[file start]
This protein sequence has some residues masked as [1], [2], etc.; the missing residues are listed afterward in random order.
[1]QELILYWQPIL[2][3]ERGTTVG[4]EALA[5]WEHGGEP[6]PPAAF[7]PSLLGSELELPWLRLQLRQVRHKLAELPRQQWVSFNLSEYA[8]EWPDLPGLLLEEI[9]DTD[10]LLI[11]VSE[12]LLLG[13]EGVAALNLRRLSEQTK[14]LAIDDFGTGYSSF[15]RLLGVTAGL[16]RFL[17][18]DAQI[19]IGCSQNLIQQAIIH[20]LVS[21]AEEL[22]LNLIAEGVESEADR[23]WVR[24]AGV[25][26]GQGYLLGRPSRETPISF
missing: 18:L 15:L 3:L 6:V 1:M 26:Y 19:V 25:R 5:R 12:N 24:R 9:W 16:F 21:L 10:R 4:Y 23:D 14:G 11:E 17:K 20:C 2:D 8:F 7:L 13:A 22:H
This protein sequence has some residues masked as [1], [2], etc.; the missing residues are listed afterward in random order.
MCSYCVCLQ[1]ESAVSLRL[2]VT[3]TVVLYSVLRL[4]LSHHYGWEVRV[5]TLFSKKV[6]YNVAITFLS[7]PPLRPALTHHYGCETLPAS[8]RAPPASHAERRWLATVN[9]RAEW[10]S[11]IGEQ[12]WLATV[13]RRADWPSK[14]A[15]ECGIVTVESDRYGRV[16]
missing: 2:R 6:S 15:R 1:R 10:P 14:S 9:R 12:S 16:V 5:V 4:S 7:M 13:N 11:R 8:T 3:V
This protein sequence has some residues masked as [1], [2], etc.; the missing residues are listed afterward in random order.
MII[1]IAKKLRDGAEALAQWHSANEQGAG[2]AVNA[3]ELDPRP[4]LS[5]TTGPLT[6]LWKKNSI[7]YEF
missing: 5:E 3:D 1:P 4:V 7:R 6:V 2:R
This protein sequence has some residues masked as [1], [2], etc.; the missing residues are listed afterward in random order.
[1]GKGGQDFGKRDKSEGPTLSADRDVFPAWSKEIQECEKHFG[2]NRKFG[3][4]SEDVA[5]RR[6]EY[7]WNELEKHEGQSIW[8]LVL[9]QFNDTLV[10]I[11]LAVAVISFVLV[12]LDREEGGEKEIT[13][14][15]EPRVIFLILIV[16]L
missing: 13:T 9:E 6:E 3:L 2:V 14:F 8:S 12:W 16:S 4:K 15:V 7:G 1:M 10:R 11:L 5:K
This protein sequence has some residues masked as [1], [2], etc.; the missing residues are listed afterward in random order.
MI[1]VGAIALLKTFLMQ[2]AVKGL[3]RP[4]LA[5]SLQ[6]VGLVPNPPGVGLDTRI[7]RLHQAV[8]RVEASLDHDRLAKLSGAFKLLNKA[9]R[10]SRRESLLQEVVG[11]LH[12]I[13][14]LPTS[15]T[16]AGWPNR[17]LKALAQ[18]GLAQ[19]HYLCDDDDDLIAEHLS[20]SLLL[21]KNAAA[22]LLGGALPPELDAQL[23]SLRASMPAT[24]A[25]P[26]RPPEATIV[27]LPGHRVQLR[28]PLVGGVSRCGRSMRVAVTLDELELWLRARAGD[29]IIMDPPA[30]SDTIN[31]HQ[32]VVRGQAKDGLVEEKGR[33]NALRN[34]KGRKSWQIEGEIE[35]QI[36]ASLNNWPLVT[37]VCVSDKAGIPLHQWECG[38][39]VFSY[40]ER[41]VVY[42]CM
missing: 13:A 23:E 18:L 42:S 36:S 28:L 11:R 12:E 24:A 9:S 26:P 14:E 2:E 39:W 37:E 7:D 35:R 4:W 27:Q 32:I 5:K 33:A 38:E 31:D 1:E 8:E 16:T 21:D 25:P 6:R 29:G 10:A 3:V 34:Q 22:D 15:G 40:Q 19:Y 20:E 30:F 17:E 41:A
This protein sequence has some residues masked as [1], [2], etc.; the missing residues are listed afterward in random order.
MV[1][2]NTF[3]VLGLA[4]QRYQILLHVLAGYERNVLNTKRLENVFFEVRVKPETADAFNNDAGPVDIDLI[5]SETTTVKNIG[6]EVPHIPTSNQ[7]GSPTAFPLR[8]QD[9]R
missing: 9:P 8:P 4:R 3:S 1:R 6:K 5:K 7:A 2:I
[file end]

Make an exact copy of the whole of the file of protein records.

This protein sequence has some residues masked as [1], [2], etc.; the missing residues are listed afterward in random order.
[1]QELILYWQPIL[2][3]ERGTTVG[4]EALA[5]WEHGGEP[6]PPAAF[7]PSLLGSELELPWLRLQLRQVRHKLAELPRQQWVSFNLSEYA[8]EWPDLPGLLLEEI[9]DTD[10]LLI[11]VSE[12]LLLG[13]EGVAALNLRRLSEQTK[14]LAIDDFGTGYSSF[15]RLLGVTAGL[16]RFL[17][18]DAQI[19]IGCSQNLIQQAIIH[20]LVS[21]AEEL[22]LNLIAEGVESEADR[23]WVR[24]AGV[25][26]GQGYLLGRPSRETPISF
missing: 18:L 15:L 3:L 6:V 1:M 26:Y 19:V 25:R 5:R 12:N 24:R 9:W 16:F 21:L 10:R 4:Y 23:D 14:G 11:E 17:K 20:C 2:D 8:F 7:L 13:A 22:H
This protein sequence has some residues masked as [1], [2], etc.; the missing residues are listed afterward in random order.
MCSYCVCLQ[1]ESAVSLRL[2]VT[3]TVVLYSVLRL[4]LSHHYGWEVRV[5]TLFSKKV[6]YNVAITFLS[7]PPLRPALTHHYGCETLPAS[8]RAPPASHAERRWLATVN[9]RAEW[10]S[11]IGEQ[12]WLATV[13]RRADWPSK[14]A[15]ECGIVTVESDRYGRV[16]
missing: 2:R 6:S 15:R 1:R 10:P 14:S 9:R 12:S 16:V 5:V 4:S 7:M 13:N 11:R 8:T 3:V
This protein sequence has some residues masked as [1], [2], etc.; the missing residues are listed afterward in random order.
MII[1]IAKKLRDGAEALAQWHSANEQGAG[2]AVNA[3]ELDPRP[4]LS[5]TTGPLT[6]LWKKNSI[7]YEF
missing: 5:E 3:D 1:P 4:V 7:R 6:V 2:R
This protein sequence has some residues masked as [1], [2], etc.; the missing residues are listed afterward in random order.
[1]GKGGQDFGKRDKSEGPTLSADRDVFPAWSKEIQECEKHFG[2]NRKFG[3][4]SEDVA[5]RR[6]EY[7]WNELEKHEGQSIW[8]LVL[9]QFNDTLV[10]I[11]LAVAVISFVLV[12]LDREEGGEKEIT[13][14][15]EPRVIFLILIV[16]L
missing: 13:T 9:E 6:E 3:L 2:V 14:F 8:S 12:W 16:S 4:K 15:V 7:G 1:M 10:R 11:L 5:K
This protein sequence has some residues masked as [1], [2], etc.; the missing residues are listed afterward in random order.
MI[1]VGAIALLKTFLMQ[2]AVKGL[3]RP[4]LA[5]SLQ[6]VGLVPNPPGVGLDTRI[7]RLHQAV[8]RVEASLDHDRLAKLSGAFKLLNKA[9]R[10]SRRESLLQEVVG[11]LH[12]I[13][14]LPTS[15]T[16]AGWPNR[17]LKALAQ[18]GLAQ[19]HYLCDDDDDLIAEHLS[20]SLLL[21]KNAAA[22]LLGGALPPELDAQL[23]SLRASMPAT[24]A[25]P[26]RPPEATIV[27]LPGHRVQLR[28]PLVGGVSRCGRSMRVAVTLDELELWLRARAGD[29]IIMDPPA[30]SDTIN[31]HQ[32]VVRGQAKDGLVEEKGR[33]NALRN[34]KGRKSWQIEGEIE[35]QI[36]ASLNNWPLVT[37]VCVSDKAGIPLHQWECG[38][39]VFSY[40]ER[41]VVY[42]CM
missing: 13:A 23:E 18:L 42:S 36:S 28:L 11:R 12:E 24:A 9:S 26:P 14:E 2:E 39:W 37:E 7:D 35:R 4:W 27:Q 32:I 5:K 33:A 38:E 31:D 1:E 8:E 16:T 21:D 25:P 6:R 29:G 10:A 3:V 34:Q 22:D 15:G 40:Q 19:Y 20:E 30:F 17:E 41:A
This protein sequence has some residues masked as [1], [2], etc.; the missing residues are listed afterward in random order.
MV[1][2]NTF[3]VLGLA[4]QRYQILLHVLAGYERNVLNTKRLENVFFEVRVKPETADAFNNDAGPVDIDLI[5]SETTTVKNIG[6]EVPHIPTSNQ[7]GSPTAFPLR[8]QD[9]R
missing: 9:P 8:P 4:R 3:S 1:R 6:K 5:K 7:A 2:I